Mebane Man Pleads Guilty to Multi-Million Dollar Commercial Leasing Fraud Scheme
“Federal law enforcement specializes in unraveling complex financial frauds like this one, where a computer equipment supplier bilked financiers for millions in a scheme that lasted years,” said U.S. Attorney Michael Easley. “The Research Triangle is a hub for tech and innovation. We are ramping up white collar fraud enforcement to ensure fraudsters who take advantage of our booming tech sector are held accountable.”
According to court documents and information presented in court, from March 2016 to January 2022, while he was living in Cary, Raymond executed a scheme to defraud financing companies in connection with computer equipment lease deals. The targets of Raymond’s scheme were financing companies who offered small to medium-sized businesses (“customers”) financing and secured leases for computer servers and other computer equipment. Under these leasing programs, financers paid for and took title to the equipment and then in turn leased it to the customers for a fixed term. Financers entered into agreements with brokers who, for a fee, could bring potential equipment leasing opportunities to the financers for evaluation and approval. As a third-party independent financing source, financers did not manufacture or supply the computer equipment. Instead, the brokers, like Raymond, arranged for the purchase and delivery of the equipment to the customers, who then leased that equipment from the financers.
Raymond targeted financially-distressed small business customers throughout the country and offered them leases for computer equipment. Typically, the customers Raymond targeted were seeking a cash infusion for operating expenses and had no immediate needs for computer equipment. Nonetheless, Raymond enticed customers by offering lease deals that included large cash rebates and long-term payback options. Raymond falsely assured customers that this was a common and legitimate practice, and that they could always sell the computer equipment if they chose to. The cash rebates and payback options offered by Raymond were not known to or approved by the financers.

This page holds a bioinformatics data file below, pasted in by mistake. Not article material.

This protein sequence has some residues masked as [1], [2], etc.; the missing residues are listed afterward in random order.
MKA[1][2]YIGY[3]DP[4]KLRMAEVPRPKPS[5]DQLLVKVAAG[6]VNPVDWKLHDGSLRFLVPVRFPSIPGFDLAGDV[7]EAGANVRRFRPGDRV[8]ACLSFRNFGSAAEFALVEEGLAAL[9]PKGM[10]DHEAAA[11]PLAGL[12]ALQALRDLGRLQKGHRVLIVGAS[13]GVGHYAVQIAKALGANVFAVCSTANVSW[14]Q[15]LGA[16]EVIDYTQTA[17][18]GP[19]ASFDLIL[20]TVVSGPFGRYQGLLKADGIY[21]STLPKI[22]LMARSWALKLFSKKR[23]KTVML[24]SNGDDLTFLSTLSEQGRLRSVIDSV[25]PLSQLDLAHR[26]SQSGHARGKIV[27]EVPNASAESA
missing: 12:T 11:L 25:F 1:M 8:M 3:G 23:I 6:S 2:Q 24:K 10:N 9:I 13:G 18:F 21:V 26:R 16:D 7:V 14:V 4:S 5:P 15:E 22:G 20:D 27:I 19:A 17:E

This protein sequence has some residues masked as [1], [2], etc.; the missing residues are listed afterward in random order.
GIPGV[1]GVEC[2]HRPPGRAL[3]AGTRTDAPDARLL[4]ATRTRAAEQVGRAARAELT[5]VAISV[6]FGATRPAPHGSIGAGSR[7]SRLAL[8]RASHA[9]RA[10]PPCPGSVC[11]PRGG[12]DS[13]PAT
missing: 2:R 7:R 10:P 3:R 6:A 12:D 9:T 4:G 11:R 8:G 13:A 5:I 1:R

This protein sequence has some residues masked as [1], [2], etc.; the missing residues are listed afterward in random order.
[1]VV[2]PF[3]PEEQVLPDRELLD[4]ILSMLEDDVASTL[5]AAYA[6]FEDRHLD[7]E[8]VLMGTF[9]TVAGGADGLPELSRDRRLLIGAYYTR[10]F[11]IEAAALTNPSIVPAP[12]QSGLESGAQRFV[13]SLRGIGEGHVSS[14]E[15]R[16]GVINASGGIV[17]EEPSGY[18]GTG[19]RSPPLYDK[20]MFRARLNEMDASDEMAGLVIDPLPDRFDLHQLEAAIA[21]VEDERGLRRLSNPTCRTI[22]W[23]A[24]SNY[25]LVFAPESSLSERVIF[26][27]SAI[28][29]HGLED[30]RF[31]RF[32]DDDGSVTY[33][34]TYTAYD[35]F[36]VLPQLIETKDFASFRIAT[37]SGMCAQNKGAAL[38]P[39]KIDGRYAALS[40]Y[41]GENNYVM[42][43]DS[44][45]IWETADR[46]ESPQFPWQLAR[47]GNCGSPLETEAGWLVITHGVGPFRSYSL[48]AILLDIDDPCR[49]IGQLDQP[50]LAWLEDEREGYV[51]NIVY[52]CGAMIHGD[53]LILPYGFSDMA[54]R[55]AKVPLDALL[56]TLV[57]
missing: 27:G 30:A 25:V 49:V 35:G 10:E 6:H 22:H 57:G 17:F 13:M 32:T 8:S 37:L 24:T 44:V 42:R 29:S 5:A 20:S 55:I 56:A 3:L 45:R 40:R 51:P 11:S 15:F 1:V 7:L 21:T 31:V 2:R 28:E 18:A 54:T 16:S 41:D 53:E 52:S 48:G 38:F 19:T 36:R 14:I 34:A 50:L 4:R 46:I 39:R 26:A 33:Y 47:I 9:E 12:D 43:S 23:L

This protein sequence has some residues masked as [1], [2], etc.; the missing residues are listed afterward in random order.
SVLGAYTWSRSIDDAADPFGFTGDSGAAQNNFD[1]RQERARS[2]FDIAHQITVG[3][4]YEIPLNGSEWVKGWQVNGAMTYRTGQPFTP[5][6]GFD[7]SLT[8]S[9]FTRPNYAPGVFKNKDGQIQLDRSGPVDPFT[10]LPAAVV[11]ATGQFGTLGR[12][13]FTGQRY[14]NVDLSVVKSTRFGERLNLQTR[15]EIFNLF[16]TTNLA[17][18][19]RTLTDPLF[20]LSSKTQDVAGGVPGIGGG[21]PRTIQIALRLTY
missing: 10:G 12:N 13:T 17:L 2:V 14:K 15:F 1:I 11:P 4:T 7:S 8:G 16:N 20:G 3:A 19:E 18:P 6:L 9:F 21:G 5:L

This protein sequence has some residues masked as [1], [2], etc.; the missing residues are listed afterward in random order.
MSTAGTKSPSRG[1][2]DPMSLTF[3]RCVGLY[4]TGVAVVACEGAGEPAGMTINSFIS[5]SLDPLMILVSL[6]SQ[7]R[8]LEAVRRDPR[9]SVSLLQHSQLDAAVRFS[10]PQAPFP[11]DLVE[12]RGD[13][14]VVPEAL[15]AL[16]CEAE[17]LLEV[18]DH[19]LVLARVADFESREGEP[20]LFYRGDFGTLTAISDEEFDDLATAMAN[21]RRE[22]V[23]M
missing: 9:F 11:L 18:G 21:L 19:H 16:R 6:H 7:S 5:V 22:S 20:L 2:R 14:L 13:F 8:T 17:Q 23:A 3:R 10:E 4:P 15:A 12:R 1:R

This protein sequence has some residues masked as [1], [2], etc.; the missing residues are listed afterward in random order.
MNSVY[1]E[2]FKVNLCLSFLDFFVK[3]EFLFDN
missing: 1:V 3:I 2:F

Raymond executed the lease agreements with the customers and then submitted the leases and invoices to a financer. If approved, the financer paid Raymond a lump sum payment which was intended to represent the cost of the computer equipment to be supplied by Raymond, plus a small fee to be retained by Raymond as profit. After the leases were signed and approved by the financer, Raymond instructed the customers to falsify documents representing that the computer equipment was delivered, installed and working properly at their business locations when, in fact, no equipment had been delivered or installed. These false declarations enabled Raymond to be paid by the financer. After Raymond obtained payment from the financers, he wired the cash rebates to the customers from his business checking account. Raymond sometimes did ship computer equipment to the customers. However, whereas the leases called for name brand computer servers and hardware valued between $30,000 - $100,000, Raymond sent generic computer parts valued at $50 - $3,500.
Raymond’s was affiliated with businesses, including Integrity IT Solutions, Inc. (“IITS”), Logos Consulting, LLC (“Logos”), Lendberry Corp. (“Lendberry”), US Server Supply (“USSS”), Online Concepts Inc. (“OC”), Referral Marketing Services (“RMS”), Sandriver Group, Inc. (“Sandriver”), Business Repair Consultants (“BRC”), and Buyback Funders, LLC (“Buyback”).
Michael Easley, U.S. Attorney for the Eastern District of North Carolina made the announcement after United States District Judge Terrence W. Boyle accepted the plea. The Federal Bureau of Investigation is investigating the case and Assistant U.S. Attorney
Related court documents and information can be found on the website of the U.S. District Court for the Eastern District of North Carolina or on PACER by searching for Case No.